Paying for college tops any student’s list of priorities. But applying for scholarships can be a daunting and time-consuming task — so students often skip it and miss out on the opportunity to maximize their earning potential for school.
“Taking the time to apply for scholarships will save you time in the end. Scholarship support can help you work less hours and have more time to dedicate to your studies,” said Laura Castillo, director of FIU’s Office of Scholarships. “Plus, if you spend two hours working on an application for a $1,500 scholarship and you get it, you made $750 an hour. That’s better than any part time job you’ll find out there.”
The Office of Scholarships helps students navigate the process, providing up-to-date information on awards offered by the university, as well as external sources for grants and scholarships. Visit FIU’s scholarship portal, fiu.academicworks.com, for a complete list and information on how to apply.
But the cash flow doesn’t stop there. Thousands of foundations, websites and other organizations offer scholarships, ranging from a few hundred dollars to awards in the ten thousands. The key is knowing where to look and investing the time to apply for as many as possible.
Here are 10 tips to enhance your scholarship search:
1) When researching scholarships, think about more than just your intended major; expand your search to include your personal background. Many scholarships are available to specific groups of people based on things like military status/affiliation, cultural heritage, hobbies and more.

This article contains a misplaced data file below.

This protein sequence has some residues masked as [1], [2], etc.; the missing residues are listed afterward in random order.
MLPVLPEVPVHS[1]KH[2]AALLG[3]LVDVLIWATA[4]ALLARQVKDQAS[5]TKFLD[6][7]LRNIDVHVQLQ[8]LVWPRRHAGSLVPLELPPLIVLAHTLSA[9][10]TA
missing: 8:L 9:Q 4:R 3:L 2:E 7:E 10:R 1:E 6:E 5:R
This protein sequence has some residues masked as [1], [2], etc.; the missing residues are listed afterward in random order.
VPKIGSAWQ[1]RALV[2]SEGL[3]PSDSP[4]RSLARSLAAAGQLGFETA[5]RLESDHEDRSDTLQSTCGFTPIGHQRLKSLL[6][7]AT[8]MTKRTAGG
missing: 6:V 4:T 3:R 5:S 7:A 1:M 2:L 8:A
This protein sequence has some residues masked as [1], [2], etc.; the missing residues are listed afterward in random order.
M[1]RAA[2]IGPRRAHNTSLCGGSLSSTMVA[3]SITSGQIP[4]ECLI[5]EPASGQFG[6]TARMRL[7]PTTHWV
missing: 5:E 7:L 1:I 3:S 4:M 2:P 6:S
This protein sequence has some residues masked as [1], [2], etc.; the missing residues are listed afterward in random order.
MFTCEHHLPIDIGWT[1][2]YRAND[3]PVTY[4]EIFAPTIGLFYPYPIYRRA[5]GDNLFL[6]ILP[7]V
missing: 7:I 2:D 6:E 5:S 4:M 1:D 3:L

2) Channel your creativity. There are many scholarships that take the form of contests for things like best photography or writing. Each fall, FIU students even have the opportunity to compete for $10,000 from Red Robin by submitting the best burger recipe.
3) Check with your employer or your parents’ employers for scholarships and tuition reimbursement programs. For instance, the American Federation of Teachers union offers scholarships to children of its members.
4) Research your extracurriculars. Clubs, Greek organizations and honors societies don’t just build resumes—national or regional chapters may offer scholarships for active members, as well.
5) Get to know your professors. More than half of scholarships require letters of recommendation, and building relationships with faculty members is key to finding someone willing to write a letter on your behalf.
6) Perfect your materials in advance to save time on submissions and build stronger applications. Have resumes critiqued by Career and Talent Development and personal statements and essays reviewed by the Center for Excellence in Writing.
7) Look around town. Local government agencies, small businesses, organizations and foundations, and civic groups often offer scholarships to students within the community.
9) Apply for anything and everything—even awards worth only a few hundred dollars can add up to thousands if you apply for enough of them.
10) Encourage high schoolers you may know to explore Raise.me, a website where they can earn scholarship dollars as early as ninth grade by participating in Advanced Placement courses, logging community service hours, earning A’s and more.
This article is part of our Secrets to Success series.